busted
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Re: Decisions, decisions...

Postby busted » Thu Apr 05, 2012 12:54 am

I'm beyond confident that all the txwes grads this guy is finding are not all top of their class or graduated 5+ years ago. Txwes grads make up 20% of the Tarrant County Bar and I believe about 10% of the Dallas Bar. That's a noticeable percent of attorneys in the fifth largest metropolitan area in the country with graduating classes around 200-250 per year.

That doesn't mean everybody rolls out of txwes with a six figure job right out of school. Almost nobody does. Maybe nobody does. A lot of students aren't employed until after bar results come out and median salary comes in around $50k (based on what is reported to career services, so the real number is much lower). Lots of people (in the bottom half of the class) do not find jobs or find garbage work. It is definitely possible to land a median-rate job ($60-70k) in DFW if you are in the top 20-25% of the class (although it may still take you several months to get it). There's a lot of people there who have familial connections to law firms or large businesses and that's how they get their jobs, but they are not the only people picking up paychecks.

The monolithic view on TLS is that you must go to the best school you can get in or there's no point in even trying. That's not a great strategy unless your goal is to get into biglaw or midlaw. Yes, having a JD from a prestigious school will always help but as the OP points out, the price tag is normally much larger. School debt is serious cash. The financials should be a big part of the decision. I strongly disagree with the idea that you should always go to the best school you can just for the sake of improved opportunity. While I will agree that people change their minds about the kind of law they want to practice they should at least have an idea of what kind of firm they want to work for (at least size-wise). If you don't know why you are spending five or six figures of money to get a degree you should probably figure that out first before you commit the time and money. There are other ways to make $100k without taking on that kind of debt.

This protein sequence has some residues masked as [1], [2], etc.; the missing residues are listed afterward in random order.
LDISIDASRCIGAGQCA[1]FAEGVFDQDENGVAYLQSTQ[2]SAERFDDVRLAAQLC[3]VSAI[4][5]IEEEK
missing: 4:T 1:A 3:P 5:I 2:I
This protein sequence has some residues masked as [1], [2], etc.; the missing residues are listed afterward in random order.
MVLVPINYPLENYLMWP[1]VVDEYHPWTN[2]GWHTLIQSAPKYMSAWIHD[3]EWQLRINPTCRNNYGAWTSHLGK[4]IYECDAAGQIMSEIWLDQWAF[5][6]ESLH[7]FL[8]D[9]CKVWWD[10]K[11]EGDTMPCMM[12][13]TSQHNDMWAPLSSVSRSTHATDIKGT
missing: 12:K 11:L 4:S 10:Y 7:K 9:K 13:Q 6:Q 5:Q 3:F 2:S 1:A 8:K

If OP wants to practice in a small oil & gas firm in the Fort Worth area, going to txwes makes a lot of sense. There are a lot of those firms in the area. OP would have opportunities to intern and network to come out of school with a job. Txwes is a dump and if you just follow the school's advice you'll have a compelling career selling insurance or serving coffee somewhere. But he or she could also go to UT, get shit grades and end up doing the same thing with a lot more debt.

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bk1
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Re: Decisions, decisions...

Postby bk1 » Thu Apr 05, 2012 1:01 am

busted wrote:I'm beyond confident that all the txwes grads this guy is finding are not all top of their class or graduated 5+ years ago. Txwes grads make up 20% of the Tarrant County Bar and I believe about 10% of the Dallas Bar. That's a noticeable percent of attorneys in the fifth largest metropolitan area in the country with graduating classes around 200-250 per year.

That doesn't mean everybody rolls out of txwes with a six figure job right out of school. Almost nobody does. Maybe nobody does. A lot of students aren't employed until after bar results come out and median salary comes in around $50k (based on what is reported to career services, so the real number is much lower). Lots of people (in the bottom half of the class) do not find jobs or find garbage work. It is definitely possible to land a median-rate job ($60-70k) in DFW if you are in the top 20-25% of the class (although it may still take you several months to get it). There's a lot of people there who have familial connections to law firms or large businesses and that's how they get their jobs, but they are not the only people picking up paychecks.

The monolithic view on TLS is that you must go to the best school you can get in or there's no point in even trying. That's not a great strategy unless your goal is to get into biglaw or midlaw. Yes, having a JD from a prestigious school will always help but as the OP points out, the price tag is normally much larger. School debt is serious cash. The financials should be a big part of the decision. I strongly disagree with the idea that you should always go to the best school you can just for the sake of improved opportunity. While I will agree that people change their minds about the kind of law they want to practice they should at least have an idea of what kind of firm they want to work for (at least size-wise). If you don't know why you are spending five or six figures of money to get a degree you should probably figure that out first before you commit the time and money. There are other ways to make $100k without taking on that kind of debt.

If OP wants to practice in a small oil & gas firm in the Fort Worth area, going to txwes makes a lot of sense. There are a lot of those firms in the area. OP would have opportunities to intern and network to come out of school with a job. Txwes is a dump and if you just follow the school's advice you'll have a compelling career selling insurance or serving coffee somewhere. But he or she could also go to UT, get shit grades and end up doing the same thing with a lot more debt.